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Record growth in Middle East

Dubai, Qatar, Bahrain: these new destinations, built on sand, demonstrate faultless solidity. RevPARs are boosted by average daily rates that are constantly on the rise, while hotels remain full. All confess that future perspectives look radiant.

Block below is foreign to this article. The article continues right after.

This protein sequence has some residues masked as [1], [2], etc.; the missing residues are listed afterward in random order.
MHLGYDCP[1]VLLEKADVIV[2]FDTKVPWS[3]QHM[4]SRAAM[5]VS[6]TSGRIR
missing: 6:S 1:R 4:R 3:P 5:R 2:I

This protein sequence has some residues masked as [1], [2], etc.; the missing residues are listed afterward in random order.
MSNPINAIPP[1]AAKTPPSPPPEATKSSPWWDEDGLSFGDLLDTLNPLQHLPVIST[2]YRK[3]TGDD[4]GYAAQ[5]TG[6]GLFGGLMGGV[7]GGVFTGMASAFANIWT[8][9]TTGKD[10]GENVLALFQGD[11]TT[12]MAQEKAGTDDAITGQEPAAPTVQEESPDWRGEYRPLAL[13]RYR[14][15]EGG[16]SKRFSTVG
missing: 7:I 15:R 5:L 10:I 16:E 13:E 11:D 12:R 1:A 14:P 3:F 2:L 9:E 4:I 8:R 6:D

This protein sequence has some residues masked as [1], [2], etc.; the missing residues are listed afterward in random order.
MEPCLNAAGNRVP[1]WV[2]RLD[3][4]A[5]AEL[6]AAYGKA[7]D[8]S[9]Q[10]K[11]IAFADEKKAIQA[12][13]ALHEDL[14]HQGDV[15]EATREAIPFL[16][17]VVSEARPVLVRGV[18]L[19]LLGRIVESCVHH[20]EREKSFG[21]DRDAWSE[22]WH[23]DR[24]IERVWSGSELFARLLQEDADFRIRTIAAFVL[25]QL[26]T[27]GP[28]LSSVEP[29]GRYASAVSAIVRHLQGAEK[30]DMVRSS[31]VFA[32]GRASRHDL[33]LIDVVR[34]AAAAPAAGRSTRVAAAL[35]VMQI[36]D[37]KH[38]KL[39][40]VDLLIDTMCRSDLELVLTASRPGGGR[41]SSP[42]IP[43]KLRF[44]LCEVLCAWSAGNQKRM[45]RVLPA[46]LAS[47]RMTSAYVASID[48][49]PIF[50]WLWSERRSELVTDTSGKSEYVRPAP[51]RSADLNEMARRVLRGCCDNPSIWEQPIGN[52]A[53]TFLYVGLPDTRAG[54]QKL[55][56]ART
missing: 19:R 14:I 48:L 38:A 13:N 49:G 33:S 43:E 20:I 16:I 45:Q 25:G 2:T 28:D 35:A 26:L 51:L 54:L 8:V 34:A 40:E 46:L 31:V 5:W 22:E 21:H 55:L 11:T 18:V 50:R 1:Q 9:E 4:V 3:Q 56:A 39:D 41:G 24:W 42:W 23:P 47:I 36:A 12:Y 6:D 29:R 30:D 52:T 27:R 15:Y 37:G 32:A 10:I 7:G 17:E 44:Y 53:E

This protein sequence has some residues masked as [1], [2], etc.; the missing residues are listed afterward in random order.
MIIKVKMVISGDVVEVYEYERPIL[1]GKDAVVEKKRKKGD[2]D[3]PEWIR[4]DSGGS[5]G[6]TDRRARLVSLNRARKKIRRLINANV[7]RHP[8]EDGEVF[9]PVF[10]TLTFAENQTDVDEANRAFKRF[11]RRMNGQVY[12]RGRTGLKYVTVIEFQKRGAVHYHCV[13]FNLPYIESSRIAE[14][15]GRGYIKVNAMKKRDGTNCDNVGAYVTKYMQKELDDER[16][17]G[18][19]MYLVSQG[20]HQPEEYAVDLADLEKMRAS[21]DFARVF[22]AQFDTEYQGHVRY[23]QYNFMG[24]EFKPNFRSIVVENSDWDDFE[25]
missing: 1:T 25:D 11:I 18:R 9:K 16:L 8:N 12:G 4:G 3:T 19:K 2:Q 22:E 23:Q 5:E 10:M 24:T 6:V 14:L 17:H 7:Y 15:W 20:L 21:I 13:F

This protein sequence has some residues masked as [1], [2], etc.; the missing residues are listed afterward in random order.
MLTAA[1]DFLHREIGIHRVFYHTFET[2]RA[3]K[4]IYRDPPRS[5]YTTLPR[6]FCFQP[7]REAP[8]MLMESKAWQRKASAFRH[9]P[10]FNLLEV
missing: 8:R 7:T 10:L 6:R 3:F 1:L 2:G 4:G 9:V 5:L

Growth of tourism in the Persian Gulf has not slowed. Irak’s proximity and the geopolitical instability in the region are not a hindrance for this region with its flourishing community. For hotels in the countries of the GCC (Gulf Co-opération Council), May has been like the previous months: excellent. On 12 cumulated months, the RevPAR leapt by 30%. To the advantage of average daily rates that have constantly increased since 2004. A high was reached last February with an average daily rate of 116 euros throughout the area, resulting in record growth by 45% over 2004. This sensible increase in rates has no affect on the interest of an ever-growing clientele for Gulf destinations. Occupancy rates are nearing 80%. Thanks in particular to the growth of intra-regional tourism, demand is constant year-round, absorbing the many openings over recent years.With such results that are more than satisfactory, investors – mostly from GCC countries – are scrambling, check in hand. 80 hotels with sometimes surprising concepts are in the works. What will happen once all these projects will have risen out of the earth? The hotel industry should stabilise starting from mid-2007 and in 2008. “This strong increase in supply should result in a temporary drop in occupancy from 80% to 70%”, forecasts Toufic Tamim. Such a drop should only be temporary, whereas authorities are concentrating their efforts on promoting the appeal of their destination non-stop. According to the WTTC, growth in demand is estimated at 4.8% in 2005, a rhythm that should continue until 2015. The tourism industry should generate $ 128.6 billion in 2005 and $ 220 billion in 2015. The future presents itself under the best auspices for Middle Eastern hoteliers.The economic heart of the region, Saudi Arabia, stands apart from this trend. Occupancy rates are significantly lower there: 59.6% on twelve cumulated months, but up with respect to 2004 (58.3%). Consequence: hoteliers do not have the same latitude to make their average daily rates evolve as they are higher than those in neigh-bouring countries. The month of May is no exception to this rule. “This month is traditionally calm due to the drop in business tourism and the low season for pilgrimages to Mecca and Medina,” explains Toufic Tamim, director Sales and Marketing Middle East for the group Mövenpick. Yet, business tourism and religious tourism represent nearly the entire clientele mix of a country where leisure tourism is not very developed.Inversely, Dubai leads the dance with an occupancy rate over 85% and average daily rates that are exploding (+51.1% in May). And that regardless of the property’s location, along Jumeirah Beach or on Burj Dubai. The emirate of Al Makhtoum plays on all fronts at once. Its activity relies on both individual and group leisure tourism, business clientele, seminars. This fashionable destination is on the world map for major events in business tourism. “Internationally, players in tourism seem to be talking only about Dubai,” observes Toufic Tamim. Pharaonic tourism projects, with Palm Islands at the top, are all arguments for marketing the destination. At the crossroads of Europe and Asia, Dubai benefits from growing traffic, backed by the strategy of national airlines that impose a stopover in their attractive packages.Doha, Abu Dhabi or Manama: the other destinations in the region are not left behind. “Doha, like Dubai, enjoys a demand that is higher than its room capacity,” remarks Toufic Tamim. Qatar and Bahrain see their business rely on an equivalent clientele mix that is mostly regional: the individual business and seminar client. Another source of clientele for these markets is consultants and foreign entrepreneurs who come to these countries to work on major projects – electricity, gas and, of course, petrol – generating longer stays, between three and six days on average. Kuwait, one of the cities in the world with the highest average daily rates, benefited a great deal in the last two years form the consequences of the war in Iraq. American oil companies, such as Halliburton, and others, are participating in the effort to reconstruct the neighbouring country, and elected domicile in the Emirate. Today this well seems to be drying up. “It appears that this clientele will be on a decline starting this summer. Some companies are reducing their personnel on site or locating directly in Iraq or Jordan,” explains Toufic Tamim. Furthermore, the growth of the hotel supply impacted the occupancy of properties.

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